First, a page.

Contribute at the Fedora Linux Test Week for GNOME 46

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The Desktop/Workstation team is working on final integration for GNOME46. This version was just recently released, and will arrive soon in Fedora Linux. As a result, the Fedora Desktop x QA teams are organizing a test week from Monday, February 19, 2024 to Monday, Feburary 26, 2023. The wiki page in this article contains links to the test images you’ll need to participate. Please continue reading for details.

GNOME 46 has landed and will be part of the change for Fedora Linux 40. Since GNOME is the default desktop environment for Fedora Workstation, and thus for many Fedora users, this interface and environment merits a lot of testing. The Workstation Working Group and Fedora Quality team have decided to split the test week into two parts:

Monday 19 February through Thursday 22 February, we will be testing GNOME Desktop and Core Apps. You can find the test day page here.

Thursday 22 Febuary through Monday 26 Febuary, the focus will be to test GNOME Apps in general. These will be shipped by default. The test day page is here.

How does a test week work?

A test week is an event where anyone can help ensure changes in Fedora Linux work well in an upcoming release. Fedora community members often participate, and the public is welcome at these events. If you’ve never contributed before, this is a perfect way to get started.

To contribute, you only need to be able to do the following things:

  • Download test materials, which include some large files.
  • Read and follow directions step by step.

Happy testing, and we hope to see you on one of the test days.

Events Fedora Project community


  1. Darvond

    Oh, how I long for the test week for DNF5 system upgrade instead. If anyone who has contact with the SiG or github group is interested, give em’ a firm kick in the shins for me; on account of sitting on their metaphorical buttocks for two Fedora releases.

    I don’t for the life of me, know what would need tested in Gnome, even if it is a major release; it should be practically identical to any release of Gnome since 2011; Gnome 3 or arbitrary versioning scheme otherwise. The testing pages don’t exactly mention what has changed that should be expected to have unexpected results if applicable.

    …Aside from the typical extension breaks, but that’s to be expected of a desktop environment driving everyone mad with their own bespoke decorator library that isn’t even cross desktop compatible or fully GTK compliant. (“My way or the highway” isn’t extending an olive branch, it’s an annexation.)

  2. iysheng

    Whether I can install gnome 46 on fedora 38?

    • No, it would not be helpful because it would not be a configuration that many people would use. Use a virtual machine or install Fedora Linux 40/rawhide on an extra disk drive or thumb drive. Thanks.

    • hammerhead corvette

      You could run Gnome OS and be on the latest version of Gnome.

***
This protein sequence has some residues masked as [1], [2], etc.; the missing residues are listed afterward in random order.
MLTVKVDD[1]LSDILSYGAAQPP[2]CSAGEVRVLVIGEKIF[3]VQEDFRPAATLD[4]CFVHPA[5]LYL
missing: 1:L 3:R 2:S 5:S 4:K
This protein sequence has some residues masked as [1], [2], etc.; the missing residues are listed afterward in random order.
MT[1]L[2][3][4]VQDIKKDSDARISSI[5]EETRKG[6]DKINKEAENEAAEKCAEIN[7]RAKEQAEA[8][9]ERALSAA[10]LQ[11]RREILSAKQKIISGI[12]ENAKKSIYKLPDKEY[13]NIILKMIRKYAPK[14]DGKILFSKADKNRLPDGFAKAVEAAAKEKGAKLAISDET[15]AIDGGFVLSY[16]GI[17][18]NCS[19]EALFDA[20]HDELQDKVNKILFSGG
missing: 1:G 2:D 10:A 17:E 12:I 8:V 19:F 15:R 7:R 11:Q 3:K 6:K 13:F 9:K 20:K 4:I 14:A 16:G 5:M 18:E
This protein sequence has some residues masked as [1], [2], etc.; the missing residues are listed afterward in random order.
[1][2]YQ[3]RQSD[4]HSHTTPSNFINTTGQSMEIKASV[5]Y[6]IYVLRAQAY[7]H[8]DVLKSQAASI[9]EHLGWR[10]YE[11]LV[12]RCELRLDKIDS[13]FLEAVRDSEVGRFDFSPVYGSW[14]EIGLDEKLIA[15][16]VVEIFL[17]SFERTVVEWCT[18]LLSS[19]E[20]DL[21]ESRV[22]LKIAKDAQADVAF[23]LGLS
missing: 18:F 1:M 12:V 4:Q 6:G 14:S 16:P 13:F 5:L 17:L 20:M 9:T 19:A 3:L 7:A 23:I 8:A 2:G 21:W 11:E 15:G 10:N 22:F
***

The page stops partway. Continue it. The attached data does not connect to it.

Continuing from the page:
3. Luna bittin Jernberg

    Will try to help out if i have energy being sick at the moment

  4. Grandpa Leslie Satenstein @

    I have been using Fedora 40 beta, with Gnome 46 for a week. Because I use a Canadian French keyboard layout, I had issues with “Front door log-in”. I did raise a bug report that has been accepted.
    Once logged in, it is a delight to use Fedora 40. Everything that I use, worked as well or better than expected.
    I understand that the current installation program will be reverted back to anaconda, as provided with Fedora 39. For me, this reversion is a plus.

    Summary. With installation problem(s) resolved, this Fedora40 distribution version will be a fantastic upgrade. It will come with more features. as well, with the same memory footprint as with Fedora 39.

  5. Mikael

    I just tried out Fedora 39 during last weekend and normally being an Ubuntu guy, I am converted! I am definitely switching to Fedora as my desktop Linux.

    The only thing I don’t like about Fedora 39 is the installer (anakonda?): The button placement is ridiculous. Sometimes the “continue” button is located in the top left corner, other times in the bottom right corner. At one point, I even considered looking for the “missing” button in my bedroom because I couldn’t see it on the screen.

    I hope they make a much better installer, even though their current offering may not be ready for prime time just yet.

    Especially, it would be wonderful if the installer wrote all choices to an .INI file (or other configuration file) on the installation USB key after the installation was completed so that you can quickly spin up a new installation without having to answer the same stupid questions over and over.

    I mostly use Linux in VMs and most of them I don’t customize much, because they are only used to build one or more FOSS projects, after which they are deleted and a new VM is set up.

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